SUMMARY.--Paul's Later Journey to Jerusalem. The Object of the Visit, Titus with Him, but Uncircumcised. Peter, James and John Apostles to the Circumcision; Paul and Barnabas to the Uncircumcision. The Right Hand of Fellowship. The Rebuke of Peter at Antioch. Justified by Faith in Christ; Not by Works of the Law.
1. Then fourteen years after I went up again to Jerusalem. "Three years after" his conversion he went up to Jerusalem (1:18); fourteen years after, he went up again. If his conversion took place about A. D. 37, as is generally supposed, the visit now spoken of was in A. D. 51. At that time we find that Paul and Barnabas and "certain others" went up to Jerusalem to see the apostles and elders about this very question of the relation of the Gentile Christians to Judaism. See Acts 15. That this is the visit Paul means, is evident (1) because it is the right date; (2) the right persons are present, viz: Paul, Barnabas, Peter and James, and (3) the right question is the one discussed. The visit of Gal. 1:17. is mentioned in Acts 9:22 and took place in A. D. 40. Another, to carry relief at a time of famine, took place in A. D. 44 (Acts 11:30; 12:25); and the third, here referred to, took place in A. D. 50 or 51. Took Titus with me. Titus is not named in Acts 15:2, but only that "certain other" went with Paul and Barnabas.
2-5. And I went up by revelation. Because Christ revealed to me that I ought to go. Communicated to them that gospel which I preach among the Gentiles. For at least ten years he had been preaching among the Gentiles with great success, calling upon them to obey the gospel; not the law of Moses. He now explained to the Jerusalem Christians the gospel which he had preached, privately to them who were of reputation, to such men as Peter and James, so that there would be a full understanding before the public meeting described in Acts 15. Lest, perchance, I should run. Lest his apostolic labor should be made fruitless by the action of the Jewish Christians. 3. But neither Titus, etc. Though Titus, a Gentile Christian and a minister, was with him, he was not compelled to be circumcised. 4. And that because of false brethren. In the case of Timothy (Acts 16:3) Paul had circumcised him, not as a matter of obligation, or out of deference to the views of Jewish Christians, but so that he could reach unconverted Jews better, who would not listen to a Gentile. The apostles might have recommended the circumcision of Titus, Paul here intimates, not as a matter of duty, but of prudence, had it not been made an issue by the false brethren. He could not yield to such a demand without a sacrifice of principle. Unawares brought in. These false brethren were really Jews who had slipped into the church. To spy out our liberty. Really enemies in the guise of friends whose object was to take away the freedom of the gospel, and subject Christians to the bondage of the Jewish law. 5. To whom we gave place, no, not for an hour. We refused to yield to any of their demands. See Acts 15:5. Paul sternly opposed their demands in order to preserve the truth of the gospel among the Gentiles. The motive of his firmness was to make the future safe. Had he yielded a jot, advantage would have been taken of it.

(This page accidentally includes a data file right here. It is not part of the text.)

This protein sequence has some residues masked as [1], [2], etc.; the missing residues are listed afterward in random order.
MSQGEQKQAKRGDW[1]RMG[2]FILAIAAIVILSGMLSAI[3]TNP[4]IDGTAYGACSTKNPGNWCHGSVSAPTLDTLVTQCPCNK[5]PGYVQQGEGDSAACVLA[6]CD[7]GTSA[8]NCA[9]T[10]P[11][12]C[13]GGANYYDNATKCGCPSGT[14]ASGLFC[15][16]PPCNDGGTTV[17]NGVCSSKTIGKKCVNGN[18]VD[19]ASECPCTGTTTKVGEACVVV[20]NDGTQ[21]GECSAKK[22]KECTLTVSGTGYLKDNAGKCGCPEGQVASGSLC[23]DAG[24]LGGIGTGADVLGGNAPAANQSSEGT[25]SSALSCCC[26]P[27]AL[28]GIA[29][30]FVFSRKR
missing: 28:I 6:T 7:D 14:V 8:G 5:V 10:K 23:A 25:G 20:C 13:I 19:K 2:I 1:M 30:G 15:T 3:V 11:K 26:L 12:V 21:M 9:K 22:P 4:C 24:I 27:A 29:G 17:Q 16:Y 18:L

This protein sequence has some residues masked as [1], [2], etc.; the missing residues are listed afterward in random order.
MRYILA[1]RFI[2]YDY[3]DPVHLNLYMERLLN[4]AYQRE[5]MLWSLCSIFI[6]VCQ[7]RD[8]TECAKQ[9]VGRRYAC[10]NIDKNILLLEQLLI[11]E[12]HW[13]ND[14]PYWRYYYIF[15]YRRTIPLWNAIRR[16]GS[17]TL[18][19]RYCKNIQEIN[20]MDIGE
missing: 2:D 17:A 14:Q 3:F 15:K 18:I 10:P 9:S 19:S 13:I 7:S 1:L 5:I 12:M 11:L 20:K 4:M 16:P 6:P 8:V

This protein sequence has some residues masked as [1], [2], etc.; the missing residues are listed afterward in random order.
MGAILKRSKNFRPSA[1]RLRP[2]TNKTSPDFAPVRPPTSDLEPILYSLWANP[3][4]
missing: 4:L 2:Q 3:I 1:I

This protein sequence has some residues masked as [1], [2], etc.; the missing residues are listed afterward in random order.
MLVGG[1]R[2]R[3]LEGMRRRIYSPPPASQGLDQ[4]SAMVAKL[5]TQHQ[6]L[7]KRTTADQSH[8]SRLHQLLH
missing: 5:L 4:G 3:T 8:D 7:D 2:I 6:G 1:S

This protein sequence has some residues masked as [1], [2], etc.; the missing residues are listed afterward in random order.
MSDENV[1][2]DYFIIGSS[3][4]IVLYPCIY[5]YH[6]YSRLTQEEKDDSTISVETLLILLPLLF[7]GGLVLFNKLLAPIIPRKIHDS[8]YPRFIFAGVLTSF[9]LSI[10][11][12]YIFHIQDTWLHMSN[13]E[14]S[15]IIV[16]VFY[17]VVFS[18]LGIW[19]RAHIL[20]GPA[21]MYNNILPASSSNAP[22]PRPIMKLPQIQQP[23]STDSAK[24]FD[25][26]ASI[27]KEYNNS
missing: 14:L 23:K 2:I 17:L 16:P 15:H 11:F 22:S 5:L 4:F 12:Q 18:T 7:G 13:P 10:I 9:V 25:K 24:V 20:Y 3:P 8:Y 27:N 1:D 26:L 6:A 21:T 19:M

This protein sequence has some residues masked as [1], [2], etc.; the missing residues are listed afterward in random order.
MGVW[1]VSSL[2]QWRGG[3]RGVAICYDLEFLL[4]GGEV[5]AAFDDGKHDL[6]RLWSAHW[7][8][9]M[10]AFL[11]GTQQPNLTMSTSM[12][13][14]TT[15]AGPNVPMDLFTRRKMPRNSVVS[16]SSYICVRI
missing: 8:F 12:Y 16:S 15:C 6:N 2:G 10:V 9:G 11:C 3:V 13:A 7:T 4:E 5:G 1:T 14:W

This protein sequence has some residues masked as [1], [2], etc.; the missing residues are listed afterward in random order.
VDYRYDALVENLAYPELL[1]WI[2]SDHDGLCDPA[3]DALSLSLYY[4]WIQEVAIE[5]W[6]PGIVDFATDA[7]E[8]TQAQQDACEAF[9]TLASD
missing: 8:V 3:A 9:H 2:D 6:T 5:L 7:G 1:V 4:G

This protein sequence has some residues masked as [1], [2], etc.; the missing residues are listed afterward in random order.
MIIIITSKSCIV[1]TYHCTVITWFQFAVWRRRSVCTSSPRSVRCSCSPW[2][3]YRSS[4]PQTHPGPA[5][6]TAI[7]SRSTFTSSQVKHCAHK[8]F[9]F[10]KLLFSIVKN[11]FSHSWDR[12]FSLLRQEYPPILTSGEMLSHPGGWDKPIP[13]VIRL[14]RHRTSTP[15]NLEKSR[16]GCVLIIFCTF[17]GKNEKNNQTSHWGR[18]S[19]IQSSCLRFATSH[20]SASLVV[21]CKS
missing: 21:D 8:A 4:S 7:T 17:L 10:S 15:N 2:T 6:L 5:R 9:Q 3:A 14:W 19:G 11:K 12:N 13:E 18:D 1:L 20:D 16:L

6-10. But of these who seemed to be somewhat. Who held high positions in the church; the apostles at Jerusalem; Peter, James and John, who are mentioned below. Whatsoever they are, it maketh no matter. However high their position, that does not alter the facts. They who seemed to be somewhat in conference. The leaders in the conference described in Acts 15. Added nothing to me. They gave me no new instructions or authority. They had no change to suggest in the gospel I preached. 7. When they saw. They perceived that I had been sent to the Gentiles, as Peter had the leading part in preaching to the Jews. 8. For he that wrought effectually in Peter. As Christ gave Peter the wisdom, knowledge and power needful to establish the church among the Jews, so he had fully endowed Paul for a similar work among the Gentiles. 9. And when James, Cephas and John. Cephas is the Hebrew name of Peter. See John 1:42. The rest of the apostles were probably absent from Jerusalem at the time of this visit. Who seemed to be pillars. Chief men; supports of the church. Perceived the grace. See verse 7. They gave to me and Barnabas the right hands of fellowship. An agreement was made that Paul and Barnabas should have supervision of the work among the Gentiles, and as a pledge of that agreement their hands were given. 10. Only they would that we should remember the poor. Continue the collections in the Gentile churches for the poor at Jerusalem. We have seen Paul constantly active in this work (1 Cor. 16:1).
NOTE--In order to understand this epistle and parts of others, the reader must keep in mind the two great divisions of apostolic Christianity, the Jew and the Gentile. Of the Jewish, Peter, James and John were leaders; of the Gentile, Paul and Barnabas. These leaders were in full harmony, but the two sections of the church were not equally harmonious. The Jewish Christians, as a rule, still kept the Jewish law, and hoped for the conversion of the whole Jewish nation, until the destruction of Jerusalem; one extreme wing of them insisted that the Gentiles should keep the Jewish law, also. It is with this wing that Paul comes in conflict. Here in this chapter, and also in Acts 15, we have accounts of the conflict. After Jerusalem was destroyed, the temple in ruins, and the church removed elsewhere, the Jewish Christians gradually gave up the Jewish law, and the two divisions welded into one body in which there was neither Jew nor Gentile, but all one in Christ.